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NEWPORT, Maine — People who live near Soil Preparation Inc., a controversial sludge processing plant in Plymouth, are upset with new draft odor limits set by the Maine Department of Environmental Protection that are six times higher than initially proposed.
“Originally, it was 25 parts per million, but the limits set by the DEP are six times that at 150 parts per million,” Rep. Kenneth Fredette, R-Newport, said Friday at his office, with six Plymouth residents fed up with the odor from the plant seated beside him.
Fredette sponsored a 2013 law that directs the Maine DEP to create solid waste management rules for septage and wastewater treatment sludge processors — including compost manufacturer Soil Prep. — to measure odors, determine when an odor is considered a nuisance, and establish an odor management plan to address the problem, according to the DEP’s fact sheet about the draft rules.
Environmental consultant Ted Johnston, who works for Soil Prep., said the proposed nuisance odor limits are fair and cannot be zero, if the business is to continue to operate. He said company leaders understand where residents are coming from since, “it has a unique smell and it’s human waste.”
“At 25 parts per million you can’t smell anything,” he said. “It’s not until you get to over 250 [ppm] — it’s in the 300 [ppm] range — when you detect anything.”
If the odor limits exceed 150 ppm for five hours in a month’s time, that is considered a nuisance under the proposed DEP rules, Johnston said. The rules are expected to take effect in the next few weeks.
“It’s going to be a challenge,” he said.
No testing has been done yet to determine what odor levels the plant is producing.
The upset residents with Fredette, some of whom testified before the DEP about the law, have been vocal for years about the “horrific” odors at their homes.
They collected more than 200 petition signatures from Plymouth residents in a matter of days after hearing about the new odor limits and want the DEP to reduce the nuisance odor limits significantly.
“We smell it all the time,” said Mike Seavey, who lives with his wife, Linda, on Route 69 less than a mile from the plant.
Paula LeBlanc, who runs PJ’s Childcare, said the children that she cares for complain about the smell and sometimes get sick when taken outside.
“It’s awful,” she said.
Imagine a huge composting pile that contains human waste that has to be turned over occasionally and you’ll get a pretty good idea about what is happening at Soil Prep., Plymouth resident Danielle McGrath said, describing the plant that processes sludge and dewatered septage on Valley Road.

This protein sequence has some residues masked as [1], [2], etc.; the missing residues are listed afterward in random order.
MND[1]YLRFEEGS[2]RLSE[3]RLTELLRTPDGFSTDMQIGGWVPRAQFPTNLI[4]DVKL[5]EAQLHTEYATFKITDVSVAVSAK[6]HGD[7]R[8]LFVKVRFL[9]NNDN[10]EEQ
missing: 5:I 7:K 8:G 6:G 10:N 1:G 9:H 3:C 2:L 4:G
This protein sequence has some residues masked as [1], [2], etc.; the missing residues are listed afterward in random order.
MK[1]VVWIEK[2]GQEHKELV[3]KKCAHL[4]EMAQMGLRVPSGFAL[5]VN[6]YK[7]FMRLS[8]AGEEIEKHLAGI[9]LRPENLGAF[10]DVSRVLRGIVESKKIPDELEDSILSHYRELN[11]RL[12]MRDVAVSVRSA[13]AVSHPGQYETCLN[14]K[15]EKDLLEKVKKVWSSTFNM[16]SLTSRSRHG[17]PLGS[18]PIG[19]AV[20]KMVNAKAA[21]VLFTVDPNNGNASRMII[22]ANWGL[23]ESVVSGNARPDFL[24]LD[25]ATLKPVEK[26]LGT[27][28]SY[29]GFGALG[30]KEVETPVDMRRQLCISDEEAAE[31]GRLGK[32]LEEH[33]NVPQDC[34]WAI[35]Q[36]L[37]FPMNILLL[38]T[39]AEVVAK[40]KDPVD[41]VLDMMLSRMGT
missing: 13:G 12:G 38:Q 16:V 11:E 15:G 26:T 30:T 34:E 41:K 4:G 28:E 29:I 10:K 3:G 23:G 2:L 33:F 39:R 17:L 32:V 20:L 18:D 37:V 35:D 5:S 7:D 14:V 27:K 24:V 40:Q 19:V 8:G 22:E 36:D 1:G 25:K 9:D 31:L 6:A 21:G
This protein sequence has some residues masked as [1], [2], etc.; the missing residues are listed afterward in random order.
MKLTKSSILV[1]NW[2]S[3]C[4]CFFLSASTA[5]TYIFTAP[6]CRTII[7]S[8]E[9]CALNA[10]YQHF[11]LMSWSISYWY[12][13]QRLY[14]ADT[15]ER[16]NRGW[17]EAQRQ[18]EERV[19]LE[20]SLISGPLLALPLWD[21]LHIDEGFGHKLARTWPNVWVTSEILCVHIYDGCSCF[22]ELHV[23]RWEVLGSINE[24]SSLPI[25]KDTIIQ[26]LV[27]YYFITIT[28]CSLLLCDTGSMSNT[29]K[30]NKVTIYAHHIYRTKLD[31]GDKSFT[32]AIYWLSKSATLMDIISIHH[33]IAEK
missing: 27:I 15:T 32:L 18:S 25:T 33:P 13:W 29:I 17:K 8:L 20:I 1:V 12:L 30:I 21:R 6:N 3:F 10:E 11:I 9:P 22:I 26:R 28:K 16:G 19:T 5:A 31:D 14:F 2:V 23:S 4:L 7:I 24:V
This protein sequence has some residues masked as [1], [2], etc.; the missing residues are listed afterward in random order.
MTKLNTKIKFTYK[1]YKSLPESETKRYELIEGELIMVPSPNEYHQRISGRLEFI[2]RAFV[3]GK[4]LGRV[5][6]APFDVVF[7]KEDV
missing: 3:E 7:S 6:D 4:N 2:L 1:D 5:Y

The odor is so bad Jim Mousseau said he can’t sell his home. He said he wanted to sue his real estate agent for non-disclosure but found out realtors only have to inform property abutters when there is a known odor problem.
A distinct, pungent odor could be detected at Soil Prep.’s office Friday morning, but was not detectable at the end of the roadway that connects to Moosehead Trail.
Two doors down from the junction of Valley and Moosehead live Mark and Lyla Hayes. Lyla was outside pulling weeds from her flower garden on Friday.
“We’re the lucky ones. The smell goes that way,” she said, pointing southwest of the plant and her property. “They probably get it daily. We don’t notice it but maybe twice a week.”
The couple, especially Mark Hayes, has been very vocal in filing complaints with the DEP and in the 15 years since the plant and associated pit began operating, changes for the better have been made, she said.
The company now washes the trucks after they dump their loads, a change made after complaints of dripping waste found along Moosehead Trail were made, Lyla Hayes said.
The smell is bad, but another big issue for the Hayes, Fredette and others is the company’s tax-exempt status with the town because it provides waste management for the community.
“They didn’t research enough before they allowed it,” Lyla said of former town officials.
Soil Prep. is licensed to accept septic waste and sludge for processing into organic non-food crop fertilizers and has been using advanced alkaline stabilization with subsequent accelerated drying, known as the N-Viro Soil Process, since 2000, according to a DEP memorandum.
The group that gathered at Fredette’s office also said the company has not kept its word about installing a biosolids gasification line designed to reduce odors that company officials said would be online in January.
The company, which employs about 20-25 people, is investing more than $10 million into the new technology that “bakes the odor right out of it,” Johnston said.
“We just got the permit in the spring,” he said. “It’s new technology and the DEP was very thorough in their review.”
For now, Fredette and the group urged residents to continue to call the DEP with any odor complaints from the facility. Fredette said he will seek a hearing to appeal the rules with the Maine Board of Environmental Protection.
“Call the DEP and complain,” McGrath said. “If you don’t complain, nothing will change.”
Neighbors have complained since the plant opened about offensive odors, blowing trash and, at one point, rats in the area.
Even though efforts have been made by the company to improve odor and other issues, it’s not enough, Lyla Hayes said.
“Last Saturday, we could smell it in our house. We don’t have air-conditioning, so our windows were open,” Hayes said. “We couldn’t stand it.”